Fiber-optic cable installation;
Cable boosts telecom
Northwestern, Evanston benefit from high-speed networking
By Megan Fellman
Just one year after North-western and the City of Evanston signed a partnership
agreement, the University’s telecommunications network on the Evanston
campus has more capacity and reliability, and the city has a newly installed
fiber-optic cable system connecting 16 city facilities.
“Working together with Northwestern on this project is one of the most
encouraging things that has happened on the city council in a number of years,” said
Alderman Edmund B. Moran, who was instrumental in developing the agreement between
the city and North-western. “The University has made a very fine contribution
by entering into this with the city. We both will benefit in years to come.”
The University’s role in the agreement, which takes advantage of Northwestern’s
expertise in telecommunications, was to fund and oversee the $1.6 million project
in return for a reduction of its telecom easement payments to the city. The easement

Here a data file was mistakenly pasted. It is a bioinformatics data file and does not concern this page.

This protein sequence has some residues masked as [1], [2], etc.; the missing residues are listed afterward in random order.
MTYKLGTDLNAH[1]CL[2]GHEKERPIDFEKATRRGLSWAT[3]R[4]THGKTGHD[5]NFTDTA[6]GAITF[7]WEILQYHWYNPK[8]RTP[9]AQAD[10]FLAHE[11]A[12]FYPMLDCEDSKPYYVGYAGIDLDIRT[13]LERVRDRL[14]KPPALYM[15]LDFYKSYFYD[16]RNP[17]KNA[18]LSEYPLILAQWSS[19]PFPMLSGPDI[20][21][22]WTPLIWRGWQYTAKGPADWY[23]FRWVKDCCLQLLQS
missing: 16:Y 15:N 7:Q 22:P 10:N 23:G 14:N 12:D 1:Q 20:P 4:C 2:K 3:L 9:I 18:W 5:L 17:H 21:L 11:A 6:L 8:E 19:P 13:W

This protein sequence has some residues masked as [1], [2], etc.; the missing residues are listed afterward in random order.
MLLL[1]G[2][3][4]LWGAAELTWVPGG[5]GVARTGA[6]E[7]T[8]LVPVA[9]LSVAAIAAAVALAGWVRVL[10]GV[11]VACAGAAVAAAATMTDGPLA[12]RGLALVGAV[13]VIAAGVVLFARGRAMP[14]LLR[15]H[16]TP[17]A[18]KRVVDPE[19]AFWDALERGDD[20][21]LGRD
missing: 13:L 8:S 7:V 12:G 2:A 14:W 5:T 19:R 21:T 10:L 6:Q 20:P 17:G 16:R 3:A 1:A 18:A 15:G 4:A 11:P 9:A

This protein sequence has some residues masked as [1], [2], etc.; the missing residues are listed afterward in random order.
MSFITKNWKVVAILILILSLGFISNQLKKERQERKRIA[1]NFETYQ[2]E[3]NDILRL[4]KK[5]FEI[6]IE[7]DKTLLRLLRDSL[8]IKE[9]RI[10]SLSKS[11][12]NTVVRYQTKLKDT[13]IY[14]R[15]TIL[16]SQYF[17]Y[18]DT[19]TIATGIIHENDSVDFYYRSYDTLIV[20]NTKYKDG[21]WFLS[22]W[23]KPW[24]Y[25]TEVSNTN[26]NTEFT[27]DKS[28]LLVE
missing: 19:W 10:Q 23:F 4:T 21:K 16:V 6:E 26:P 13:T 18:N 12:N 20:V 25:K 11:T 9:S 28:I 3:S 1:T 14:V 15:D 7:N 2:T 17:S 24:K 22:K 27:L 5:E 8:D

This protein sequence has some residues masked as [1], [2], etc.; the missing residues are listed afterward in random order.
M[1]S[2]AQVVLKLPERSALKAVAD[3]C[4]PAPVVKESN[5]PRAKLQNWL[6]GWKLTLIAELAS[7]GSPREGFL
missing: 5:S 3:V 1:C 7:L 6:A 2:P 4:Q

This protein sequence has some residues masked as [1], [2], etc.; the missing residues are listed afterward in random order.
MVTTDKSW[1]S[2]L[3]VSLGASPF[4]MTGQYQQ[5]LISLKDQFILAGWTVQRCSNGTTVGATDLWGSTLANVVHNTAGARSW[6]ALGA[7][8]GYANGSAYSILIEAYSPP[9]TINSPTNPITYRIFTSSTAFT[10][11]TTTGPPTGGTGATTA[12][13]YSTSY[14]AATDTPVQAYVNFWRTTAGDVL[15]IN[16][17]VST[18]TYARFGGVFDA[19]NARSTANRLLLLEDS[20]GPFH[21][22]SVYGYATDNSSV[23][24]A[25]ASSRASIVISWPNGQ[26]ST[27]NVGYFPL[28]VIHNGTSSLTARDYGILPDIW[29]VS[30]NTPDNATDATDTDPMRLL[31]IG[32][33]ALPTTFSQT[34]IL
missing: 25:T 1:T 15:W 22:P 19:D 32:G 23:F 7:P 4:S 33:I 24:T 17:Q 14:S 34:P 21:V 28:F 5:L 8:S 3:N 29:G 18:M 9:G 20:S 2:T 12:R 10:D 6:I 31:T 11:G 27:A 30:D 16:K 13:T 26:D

agreement, which will span 20 years, gives the Univer-sity the right to use the
underground public right-of-way to deliver fiber-optic cable to its buildings
The entire campus is now connected by fiber, with the exclusion of the boathouse.
The University put in a new path to Ryan Field as well as a second path to the
building at 2020 Ridge, which houses servers for a variety of university services.
The path to Ryan Field connects it to the rest of the campus for the first time.
In addition, new fiber was added to already existing pathways to Rebecca Crown
Center, which is home to a new routing site that will increase network reliability,
and Elder Hall.
The first use of the new fiber was June 18 during commencement at Ryan Field.
The ceremony is always broadcast to a remote location, such as an auditorium,
in case of bad weather. The fiber, which replaced a copper wire connection, provides
increased bandwidth for excellent picture quality. (The fiber also adds the ability
to deliver the broadcast to any computer on the campus’s multicast network,
which includes all student rooms and most of the campus.)
The city can now connect to a fiber-optic cable system that provides the backbone
needed to support high-speed data networking and Internet connections. The system
connects the police station, all of the fire stations, the Civic Center, Noyes
Cultural Arts Center, the Levy Senior Center, all of the community centers (Chandler-Newberger,
Fleetwood-Jourdain and Robert Crown), the fleet services division, the water
treatment plant, the south water tower and the Evanston Public Library.
The fiber-optic cable will enable the city to transfer data up to 10 gigabits,
and more, per second — 500 times faster than the old network. The city
can also use the Internet protocol infrastructure for telephone communications
and high-tech security cameras.